No matter what you think of Ken, it’s hard to deny that he really knows his stuff. So for someone like Ken to say that it’s the number one lens he’s used in over 40 years of photography… well, the Nikon 85mm f/1.4G is clearly something special.

Nikon 85mm f/1.4 lens

Look at the subtle and creamy fall-off in focus from the girl’s face to the guy’s, and this isn’t even shot wide open! | Nikon D750 | Nikon 85mm f/1.4G | f/2.5 @ 1/100

The first reason photographers the world over have fallen in love with this lens is the bokeh. Shooting the Nikon 85mm f/1.4G wide open will obliterate any background into a sea of creaminess.

Being able to blur the background in this way is an extremely useful trick, especially when you’re caught in a situation where something behind the subject is distracting.

As a real world example, there are often times as a wedding photographer where the bride is standing in front of something distracting. By using the Nikon 85mm f/1.4G, that background element can melt away into blurred colours, bringing the bride to the forefront of any scene.

(If you’re looking for something slightly more affordable, the Sigma 85mm f/1.4 DG HSM Art lens is a great choice – I’d be lying if I said I thought the $400+ difference in price was totally worth it!)

Even at smaller apertures, the background falls away from the foreground. This kind of power allows you to create a three-dimensional image where subjects almost pop out of the screen.

The build quality as you’d expect at this price point is excellent. An additional plus is that there’s no fiddly manual focus switch – you can just grab the focus ring and twist it to override the camera’s auto-focus.

The Nikon 85mm f/1.4G is impressively sharp at f/1.4, and gets even sharper up to f/4. When it’s too sunny outside to shoot this lens wide open, I stop down and am blown away by the results. It’s just so sharp, and the colour rendition and contrast are simply incomparable.

Nikon 85mm f/1.4 lens review

I love shooting this lens wide open, but even more when stopped down – the colours and sharpness are mind blowing Nikon D750 | Nikon 85mm f/1.4G | f/4.5 @ 1/2500

I wanted to bring you the top all-rounders in this list, and I did hesitate to recommend an 85mm prime lens. On an FX Nikon dSLR, the angle of view is 28.5° and 18.8° on DX (more like a 130mm lens).

On an FX body, 85mm isn’t the most versatile focal length, but as long as you have a bit of room to step back, it’s equally at home shooting landscapes and groups as it is single subjects. It’s simply the best Nikon portrait lens.

One mistake beginners make is thinking they need a wide angle lens to shoot a large group of people. If you can step back to accommodate them in the frame, shooting a group with an 85mm lens is actually the better option. You’ll be able to throw the background out of focus, whilst have everyone pin sharp from a very flattering perspective.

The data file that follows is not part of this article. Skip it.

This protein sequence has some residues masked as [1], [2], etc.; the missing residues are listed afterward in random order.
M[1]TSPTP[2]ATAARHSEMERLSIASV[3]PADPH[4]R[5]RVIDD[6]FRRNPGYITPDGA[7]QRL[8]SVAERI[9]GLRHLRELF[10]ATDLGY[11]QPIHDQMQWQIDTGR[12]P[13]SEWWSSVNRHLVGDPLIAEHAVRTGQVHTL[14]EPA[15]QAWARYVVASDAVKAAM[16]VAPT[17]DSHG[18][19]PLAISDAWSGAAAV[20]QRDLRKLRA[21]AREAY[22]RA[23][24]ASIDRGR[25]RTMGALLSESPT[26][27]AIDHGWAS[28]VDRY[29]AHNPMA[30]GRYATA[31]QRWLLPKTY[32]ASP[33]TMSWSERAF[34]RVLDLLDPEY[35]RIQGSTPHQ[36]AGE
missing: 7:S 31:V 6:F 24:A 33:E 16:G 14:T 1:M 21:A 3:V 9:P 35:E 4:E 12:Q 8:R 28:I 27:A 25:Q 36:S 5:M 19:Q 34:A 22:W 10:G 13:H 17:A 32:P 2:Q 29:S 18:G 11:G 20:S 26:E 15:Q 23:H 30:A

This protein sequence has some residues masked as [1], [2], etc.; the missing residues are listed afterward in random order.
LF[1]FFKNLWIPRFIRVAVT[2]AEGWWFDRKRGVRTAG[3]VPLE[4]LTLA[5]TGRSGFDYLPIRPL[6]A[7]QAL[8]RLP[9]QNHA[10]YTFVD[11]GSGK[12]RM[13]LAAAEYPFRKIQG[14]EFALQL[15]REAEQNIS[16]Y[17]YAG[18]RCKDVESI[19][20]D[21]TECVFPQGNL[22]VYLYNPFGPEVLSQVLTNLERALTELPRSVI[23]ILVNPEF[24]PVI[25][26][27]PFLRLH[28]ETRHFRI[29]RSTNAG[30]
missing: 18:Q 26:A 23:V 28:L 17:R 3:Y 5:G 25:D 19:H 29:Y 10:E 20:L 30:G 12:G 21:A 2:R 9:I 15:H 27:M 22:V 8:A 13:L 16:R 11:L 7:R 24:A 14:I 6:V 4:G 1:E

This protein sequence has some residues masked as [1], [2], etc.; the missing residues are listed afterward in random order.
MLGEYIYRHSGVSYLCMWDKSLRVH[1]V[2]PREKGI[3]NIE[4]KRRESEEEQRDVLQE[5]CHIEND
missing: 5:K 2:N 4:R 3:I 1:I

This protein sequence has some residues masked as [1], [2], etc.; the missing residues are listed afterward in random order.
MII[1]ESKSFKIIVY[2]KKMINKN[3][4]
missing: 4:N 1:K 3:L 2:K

Another thing I like about the Nikon 85mm f/1.4G is its size and weight. It’s not a light lens by any means, but compared to the Canon 85mm f/1.2L, it feels dainty! (Canon doesn’t have an 85mm f/1.4 yet).

Let’s face it, though – if you’re a professional or an enthusiast photographer who knows the value of good glass, you’ll either already own the Nikon 85mm f/1.4G or will be saving up for it. It’s just that good.

All pro grade lenses hold their retail price well if you ever decide to sell them on, but trust me on this one – if you can get your hands on one of these lenses (they’re often out of stock!), you’ll never want to sell it…

nikon af-s option
Those who want the fastest f/1.4 lens with the top image quality, and sublime bokeh, simply must choose this f/1.4 version.

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10. Nikon 85mm f/1.8G

nikon af-s example

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Compatible Format: FX, DX
Diaphragm Blades: 7
Minimum Focus Distance: 3.0 ft. (0.85m)
Filter Size: 67mm
Dimensions (Diameter x Length): 3.1 in. (80 mm) x 2.9 in. (73 mm)
Weight: 12.4 oz. (350 g)

No, it’s not a mistake. I’m recommending two different Nikon 85mm prime lenses in the same post. The Nikon 85mm f/1.8G is simply too good value for money to leave out.

If you’ve read this roundup in order, you’ll notice that above I’ve just been gushing about how good the big brother of this lens (the f/1.4 version) is, and how it’s the most impressive Nikon portrait lens. So why would I write about something so similar?

Well to be absolutely honest, the only similarity between the f/1.8 and f/1.4 variants of the Nikon 85mm prime lenses is the focal length. They’re entirely different lenses, and I feel that both of them deserve their place here.

The Nikon 85mm f/1.8G is absolutely incredible value for money. At around $480, you simply can’t get a better Nikon portrait lens.

 85mm f:1.8G no stabilization but wide maximum aperture

The bokeh from the Nikon 85mm f/1.8G is simply unbeatable at this price | f/2.8 @ 1/125

The difference between f/1.8 and f/1.4 when shot at 85mm is negligible, so you’ll be able to easily knock any background out of focus with this lens. It’s the quality of the bokeh that differs, but that’s only for pixel peepers – your clients will never notice.

Unless you absolutely need the fastest possible Nikon 85mm lens (those who shoot in the dark, like wedding photographers), the Nikon 85mm f/1.8G will be more than adequate for your needs.

I even know wedding photogs who have one of these lenses as a backup for their f/1.4, and admit to using it much more during the day in good light as it’s much lighter than its 1.4 counterpart.

At only 350g, the Nikon 85mm f/1.8G makes a great pairing on both an FX or a DX body. It has to be said though that the 130mm focal length on a DX body isn’t the most versatile.